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NewFest Plays Look at Dark Side of Technology, Relationships

This year’s NewFest, Emerson Stage’s annual festival of new works, will take audiences down two dark, but very different paths—one, a comedy about fratricide, the other, an exploration of the pervasiveness of technology in our lives.

For two weeks each spring, Emerson Stage presents new work written by students, with the centerpiece being the winner of the Rod Parker ’51 Playwriting Award. This year’s winner, Living Will, by Renée Lafond, will run from Thursday, March 16, to Sunday, March 19, in the Greene Theater.

For the past two years, NewFest has also brought in a professional playwright to workshop a brand new play. This year, Click, by award-winning Philadelphia playwright Jacqueline Goldfinger, will be performed Thursday, March 30, to Sunday, April 2, in the Greene.

Joe Antoun, senior affiliated Performing Arts faculty and NewFest artistic director, is on the committee that selects the Rod Parker winner, as well as the selection of student shorts that will be performed later this month as part of the festival.

“We had a pretty strong field this year, so it was a little tougher choice; but Living Will, I think, has a really fun sense of storytelling to it,” Antoun said. “It gives the same story from different perspectives, and it has a great theatricality to it that gives a lot of opportunity for students in our department who are designing and are acting in it.”

Living Will is about a couple who is plotting the murder of the man’s brother while the woman is having an affair with him in order to get his inheritance, Antoun said, adding, “it is very funny.”

Lafond said she tends to write “a bit on the darker side,” but with Living Will, she was having so much fun with it, she wanted to see how much she could get away with.

Originally, she conceived of the play as a long story or novel, said Lafond, a graduate student in Theatre Education. But a couple of years ago, she had to write something for a one-act play performance and decided to convert the story into a short play. Then, she decided to take it further.

“I was like, I really like this idea, and I really like where it’s going, so why don’t I develop it?” Lafond said.

Antoun said the great thing about producing a student work is that it drives home to young playwrights a deeper perspective and a “respect for the theater,” both by having actors take their words so seriously and by hearing suggestions for making their work better.

“I remind them that this is a production, not the production,” he said.

When she learned Living Will was selected as the Rod Parker winner and would be fully produced for NewFest, Lafond said she “didn’t have any words, I was way too excited about it.”

She commutes to Emerson from Rhode Island, so hasn’t been able to do more than peek her head in to rehearsals, but she said she’s excited to see the play “fresh.”

Lafond said she never gave a lot of consideration to becoming a playwright, but maybe she will now.

“I’m just really excited for this opportunity and I’m wondering where this goes,” she said.

Goldfinger’s work has been performed around the world and has been recognized by the Barrymore Awards, the Brown Martin Award, the Leah Ryan Prize, the McNally Awards, Philadelphia Critics Awards, and The Kilroys.

Her latest play, Click, follows college students involved in a fraternity gang rape that goes viral. It explores how the event, and the evolving technology that keeps it alive, fractures and reshapes their lives over a 15-year period.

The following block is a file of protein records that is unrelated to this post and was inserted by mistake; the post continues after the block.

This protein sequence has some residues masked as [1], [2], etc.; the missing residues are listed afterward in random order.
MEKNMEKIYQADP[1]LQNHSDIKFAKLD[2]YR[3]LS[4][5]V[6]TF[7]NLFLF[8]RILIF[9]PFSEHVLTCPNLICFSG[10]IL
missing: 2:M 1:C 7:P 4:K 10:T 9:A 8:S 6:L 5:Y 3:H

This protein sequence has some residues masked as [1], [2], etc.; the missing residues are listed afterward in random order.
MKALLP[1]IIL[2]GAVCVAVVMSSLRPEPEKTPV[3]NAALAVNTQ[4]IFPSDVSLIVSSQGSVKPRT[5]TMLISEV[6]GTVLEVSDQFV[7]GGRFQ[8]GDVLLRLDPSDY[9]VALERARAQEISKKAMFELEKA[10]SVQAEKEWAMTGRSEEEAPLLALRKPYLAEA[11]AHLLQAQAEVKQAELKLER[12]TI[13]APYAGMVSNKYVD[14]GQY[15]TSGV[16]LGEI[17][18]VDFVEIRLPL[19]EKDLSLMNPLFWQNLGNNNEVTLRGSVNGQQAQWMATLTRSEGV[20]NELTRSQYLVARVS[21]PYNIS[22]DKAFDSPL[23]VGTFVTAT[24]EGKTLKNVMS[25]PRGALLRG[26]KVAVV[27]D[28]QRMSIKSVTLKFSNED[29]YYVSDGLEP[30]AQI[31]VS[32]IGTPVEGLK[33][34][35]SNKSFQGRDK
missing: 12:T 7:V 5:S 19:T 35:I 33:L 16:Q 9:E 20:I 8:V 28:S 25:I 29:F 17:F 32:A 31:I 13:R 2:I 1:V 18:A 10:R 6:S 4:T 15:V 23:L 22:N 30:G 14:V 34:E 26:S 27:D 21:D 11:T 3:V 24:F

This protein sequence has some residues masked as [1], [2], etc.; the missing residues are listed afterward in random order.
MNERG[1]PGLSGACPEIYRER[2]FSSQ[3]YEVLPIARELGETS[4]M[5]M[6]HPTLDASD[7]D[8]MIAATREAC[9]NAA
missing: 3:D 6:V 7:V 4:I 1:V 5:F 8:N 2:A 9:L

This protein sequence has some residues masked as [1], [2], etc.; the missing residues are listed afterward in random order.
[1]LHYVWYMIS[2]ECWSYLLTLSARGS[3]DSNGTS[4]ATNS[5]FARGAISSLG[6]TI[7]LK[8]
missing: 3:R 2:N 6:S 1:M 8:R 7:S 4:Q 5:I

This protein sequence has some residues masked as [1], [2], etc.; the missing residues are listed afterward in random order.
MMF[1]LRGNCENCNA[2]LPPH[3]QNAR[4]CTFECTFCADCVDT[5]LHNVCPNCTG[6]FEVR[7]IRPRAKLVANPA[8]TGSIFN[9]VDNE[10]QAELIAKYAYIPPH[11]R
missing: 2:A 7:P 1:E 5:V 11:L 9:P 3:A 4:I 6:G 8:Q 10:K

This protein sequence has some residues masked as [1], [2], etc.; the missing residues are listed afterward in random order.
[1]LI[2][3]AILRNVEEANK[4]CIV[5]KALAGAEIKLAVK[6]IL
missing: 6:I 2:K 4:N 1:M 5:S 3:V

The playwright said she was inspired to write the play after reading about several actual college gang rapes that went viral online. She said in an online interview that she didn’t want to add to the victims’ burden by focusing on any one actual rape, but wanted to explore what the incidents said about our “deepening intimacy” with technology.

“It was fertile dramatic ground and would speak to the choices we are going to make about technology and our private lives in the future,” Goldfinger said.

She brought the play, which had been awarded a special commendation by the Philadelphia Theatre Company as part of the Terrence McNally Awards, to Emerson Stage to be made ready for the stage.

The second half of the play has completely changed twice, she said, and the process has helped her figure out what in the piece works and what doesn’t. Unlike literature and poetry, which only need to work on the page, plays need to work in multiple dimensions, she said.

“Especially in a play with so many sensitive issues, you have to make sure that what you mean to say comes across well in both arenas (page and stage) or you risk having your collaborators and/or audiences misconstrue your piece,” she said.

Originally called Fresh, after one of the characters, the play became more of an ensemble piece through the revision process, so Goldfinger changed the name to Click, because what brings all the characters together is “a single computer click” that changes lives.

Goldfinger called the workshop an “invaluable experience.”

“Emerson has struck the perfect balance between student and professional artists,” she said. “Everyone is learning a lot from each other; the students are picking up important skills, learning how to work on a new play, and the professionals have been inspired and recharged by the students’ enthusiasm.”

NewFest also includes a dramatic reading of Grimm Tales by Marissa Tandon '16 on Thursday, March 23, in the Semel Theater. And on Saturday, March 25, three short works will be presented: A Lady of Distinction and Good Taste by Pablo Milla '17, directed by Lindsey Hopper '19; What’s in a Name by Henry Aceves '20, directed by Mimi Warnick '18; and ID by Owen Elphick '20, directed by Nick Chieffo '18.

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